Krystyna Wojnarowicz | Co-Founder | MARSEC Inc.

Krystyna is a Co-Founder of MARSEC Inc. a maritime software engineering center of excellence specializing in Sea Traffic Management solutions. Headquartered in the heart of Silicon Valley, MARSEC Inc. brings in hi-tech user-driven innovation to the maritime industry. For over a decade Krystyna has been working with organizations in the transition towards digitization of their products, services and operations. She has been managing research and innovation projects as well as technology transfer and collaboration between research institutions and industry. Krystyna is currently working on the definition and implementation of Sea Traffic Management in the MONALISA 2.0 project. Prior to founding MARSEC she worked for the Carnegie Mellon’s Software Engineering Institute – Europe. Krystyna has been in management and leadership positions helping industries in transition from legacy systems to state-of-the-art digital technologies in various domains including maritime, automotive, defense, bank and finance, and government, where software dependency of products and services has been growing exponentially for the past decades. Krystyna is a frequent speaker and presenter at maritime and ICT conferences and author of articles for various publications. She is advocating increase in quality of maritime digital systems and reduction of ownership costs, promoting open standards and user driven innovation as well as increased interoperability, usability and reliability of marine software systems.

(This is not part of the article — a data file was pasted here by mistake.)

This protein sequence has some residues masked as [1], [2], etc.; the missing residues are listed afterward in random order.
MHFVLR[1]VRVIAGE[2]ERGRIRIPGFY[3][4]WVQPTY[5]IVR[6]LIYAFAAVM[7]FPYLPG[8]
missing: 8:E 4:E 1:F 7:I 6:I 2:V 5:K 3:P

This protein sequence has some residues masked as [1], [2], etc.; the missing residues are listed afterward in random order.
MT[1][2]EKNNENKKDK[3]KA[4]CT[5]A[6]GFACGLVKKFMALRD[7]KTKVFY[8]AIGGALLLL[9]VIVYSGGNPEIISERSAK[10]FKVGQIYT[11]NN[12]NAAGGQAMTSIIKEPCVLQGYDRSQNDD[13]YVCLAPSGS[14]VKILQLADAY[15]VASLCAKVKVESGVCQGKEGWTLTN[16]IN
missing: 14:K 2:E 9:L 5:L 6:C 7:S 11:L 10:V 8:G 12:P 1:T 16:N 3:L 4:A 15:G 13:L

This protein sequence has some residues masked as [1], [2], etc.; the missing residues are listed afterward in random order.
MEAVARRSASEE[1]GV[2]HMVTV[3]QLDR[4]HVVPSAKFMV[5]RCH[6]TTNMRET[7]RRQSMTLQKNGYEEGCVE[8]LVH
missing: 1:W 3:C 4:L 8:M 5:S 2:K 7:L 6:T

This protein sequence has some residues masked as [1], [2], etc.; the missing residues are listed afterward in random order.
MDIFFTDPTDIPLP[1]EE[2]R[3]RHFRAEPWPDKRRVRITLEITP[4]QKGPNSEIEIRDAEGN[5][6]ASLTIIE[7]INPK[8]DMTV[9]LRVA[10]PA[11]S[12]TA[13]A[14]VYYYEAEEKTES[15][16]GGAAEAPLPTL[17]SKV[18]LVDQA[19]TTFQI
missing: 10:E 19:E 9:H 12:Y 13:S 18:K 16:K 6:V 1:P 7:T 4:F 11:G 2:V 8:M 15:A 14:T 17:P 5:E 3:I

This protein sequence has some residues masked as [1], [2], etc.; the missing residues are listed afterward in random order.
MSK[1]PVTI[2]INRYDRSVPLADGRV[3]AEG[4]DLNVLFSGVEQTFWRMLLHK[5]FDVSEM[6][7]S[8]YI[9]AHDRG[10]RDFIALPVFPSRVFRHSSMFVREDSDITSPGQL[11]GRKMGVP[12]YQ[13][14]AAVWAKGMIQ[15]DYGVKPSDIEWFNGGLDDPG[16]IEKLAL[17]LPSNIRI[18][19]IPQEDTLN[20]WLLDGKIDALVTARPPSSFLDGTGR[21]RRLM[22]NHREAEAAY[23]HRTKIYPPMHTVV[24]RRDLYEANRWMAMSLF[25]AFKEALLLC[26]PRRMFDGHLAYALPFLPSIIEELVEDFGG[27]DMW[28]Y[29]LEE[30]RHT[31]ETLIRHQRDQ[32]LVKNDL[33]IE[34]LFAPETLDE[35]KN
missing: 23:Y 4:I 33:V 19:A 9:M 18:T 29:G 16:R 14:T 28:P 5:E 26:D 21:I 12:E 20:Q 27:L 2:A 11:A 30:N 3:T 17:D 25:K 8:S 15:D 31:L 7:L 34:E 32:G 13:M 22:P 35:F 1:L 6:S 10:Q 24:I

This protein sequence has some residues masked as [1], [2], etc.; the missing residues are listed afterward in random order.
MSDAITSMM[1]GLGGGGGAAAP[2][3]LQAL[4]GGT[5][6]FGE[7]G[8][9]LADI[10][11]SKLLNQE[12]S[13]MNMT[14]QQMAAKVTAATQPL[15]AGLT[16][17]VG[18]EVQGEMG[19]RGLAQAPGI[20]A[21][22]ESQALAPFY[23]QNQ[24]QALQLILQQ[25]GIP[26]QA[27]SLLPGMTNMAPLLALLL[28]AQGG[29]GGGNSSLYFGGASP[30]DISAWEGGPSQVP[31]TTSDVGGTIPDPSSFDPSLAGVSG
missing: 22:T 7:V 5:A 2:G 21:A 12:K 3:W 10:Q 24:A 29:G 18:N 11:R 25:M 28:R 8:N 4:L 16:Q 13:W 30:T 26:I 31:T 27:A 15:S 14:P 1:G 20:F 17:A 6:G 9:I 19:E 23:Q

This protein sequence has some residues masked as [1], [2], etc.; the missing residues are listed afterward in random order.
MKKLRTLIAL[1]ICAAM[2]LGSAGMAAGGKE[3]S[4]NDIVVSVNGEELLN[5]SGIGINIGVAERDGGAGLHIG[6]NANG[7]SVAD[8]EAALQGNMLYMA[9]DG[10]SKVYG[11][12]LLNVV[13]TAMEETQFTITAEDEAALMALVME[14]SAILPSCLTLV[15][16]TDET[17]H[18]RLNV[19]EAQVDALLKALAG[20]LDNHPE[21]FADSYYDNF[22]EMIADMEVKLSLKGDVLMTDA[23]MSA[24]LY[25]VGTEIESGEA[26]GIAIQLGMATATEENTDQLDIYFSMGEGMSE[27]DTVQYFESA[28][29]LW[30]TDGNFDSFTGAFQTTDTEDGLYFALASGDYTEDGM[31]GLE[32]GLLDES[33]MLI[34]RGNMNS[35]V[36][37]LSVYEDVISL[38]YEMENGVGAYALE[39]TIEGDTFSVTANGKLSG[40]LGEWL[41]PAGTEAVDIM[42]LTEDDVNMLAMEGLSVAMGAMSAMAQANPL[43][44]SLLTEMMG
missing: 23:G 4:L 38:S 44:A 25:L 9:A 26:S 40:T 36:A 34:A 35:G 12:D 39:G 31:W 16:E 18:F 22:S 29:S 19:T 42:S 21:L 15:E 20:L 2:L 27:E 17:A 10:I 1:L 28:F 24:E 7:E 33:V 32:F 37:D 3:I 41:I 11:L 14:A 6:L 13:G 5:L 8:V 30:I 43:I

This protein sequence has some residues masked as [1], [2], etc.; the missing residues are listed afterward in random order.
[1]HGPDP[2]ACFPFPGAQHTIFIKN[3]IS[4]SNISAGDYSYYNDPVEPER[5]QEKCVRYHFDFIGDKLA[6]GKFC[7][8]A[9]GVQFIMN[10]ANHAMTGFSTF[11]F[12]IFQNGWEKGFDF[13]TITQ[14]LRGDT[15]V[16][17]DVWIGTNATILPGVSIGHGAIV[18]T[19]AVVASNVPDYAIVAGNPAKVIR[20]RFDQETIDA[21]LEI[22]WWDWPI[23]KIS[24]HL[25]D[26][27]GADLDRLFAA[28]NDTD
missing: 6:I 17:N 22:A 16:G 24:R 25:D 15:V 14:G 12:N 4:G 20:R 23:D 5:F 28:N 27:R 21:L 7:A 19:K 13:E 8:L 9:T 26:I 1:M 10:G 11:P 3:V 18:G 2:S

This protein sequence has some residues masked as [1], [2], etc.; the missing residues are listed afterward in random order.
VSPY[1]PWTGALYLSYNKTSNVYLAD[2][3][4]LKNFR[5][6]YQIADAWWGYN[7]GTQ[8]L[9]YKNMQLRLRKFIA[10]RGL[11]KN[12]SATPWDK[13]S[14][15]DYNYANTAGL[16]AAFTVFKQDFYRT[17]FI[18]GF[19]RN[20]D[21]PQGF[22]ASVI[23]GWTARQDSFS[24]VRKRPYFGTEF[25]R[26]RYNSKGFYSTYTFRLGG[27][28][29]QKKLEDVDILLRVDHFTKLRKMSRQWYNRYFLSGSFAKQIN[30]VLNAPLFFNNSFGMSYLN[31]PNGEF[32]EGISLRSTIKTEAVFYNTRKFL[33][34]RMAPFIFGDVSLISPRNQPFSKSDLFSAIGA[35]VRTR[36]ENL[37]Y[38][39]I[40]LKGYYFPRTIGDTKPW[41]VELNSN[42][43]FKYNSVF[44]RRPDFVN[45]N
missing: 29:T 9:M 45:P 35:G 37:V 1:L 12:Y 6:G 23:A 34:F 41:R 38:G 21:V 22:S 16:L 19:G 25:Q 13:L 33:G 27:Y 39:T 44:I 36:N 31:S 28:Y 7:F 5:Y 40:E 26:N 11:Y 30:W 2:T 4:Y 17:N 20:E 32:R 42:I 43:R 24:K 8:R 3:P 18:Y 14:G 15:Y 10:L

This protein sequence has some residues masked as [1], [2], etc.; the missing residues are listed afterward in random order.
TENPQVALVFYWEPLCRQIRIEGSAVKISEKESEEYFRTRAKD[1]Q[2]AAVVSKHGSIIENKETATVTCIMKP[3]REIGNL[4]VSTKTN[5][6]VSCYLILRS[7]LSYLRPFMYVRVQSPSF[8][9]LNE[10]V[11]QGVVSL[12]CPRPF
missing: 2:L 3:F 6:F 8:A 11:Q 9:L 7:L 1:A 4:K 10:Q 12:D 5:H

Recent Posts

Report from the IoT @ Sea testbed in the Oslo Fjord, January 2015. In the recent report issued by the World Economic Forum in January 2015, “Industrial Internet of Things: Unleashing the Potential of Connected Products and Services,” we read about the emergence of hybrid industries as a result of

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With more than 90% of global trade estimated to be carried by sea, the safety of international shipping vessels and routes is critical to the health of the global economy. The number of lives lost annually at sea has been over 1,000 for each of the past five years. The “Costa Concordia” cruise

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Today, ship's systems and maritime operations still heavily rely on manual processes and fragmented data systems. Enabling the Internet of Things (IoT) at sea and in maritime operations on a large scale will require a unified approach to software system architecture, harmonizing the collection of

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Adopting an open system reference architecture will drive improvements in marine software by encouraging the feedback and contributions of all relevant stakeholders in the maritime industry, leading to reducing dependency on proprietary components and instrument-centric thinking. Marine open

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It is a common misconception that open source software and open architecture are the same. Although the principles of the two approaches are similar, open source software deals primarily with the source code. A community of developers contribute to its development and, as such, licence fees are

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The maritime industry sustains complex and diverse ships equipped with sophisticated, software-determined devices. As the main pillar of global transportation with over 90% of world trade being ocean borne today, the maritime industry is supported by, and therefore greatly dependent on, complex

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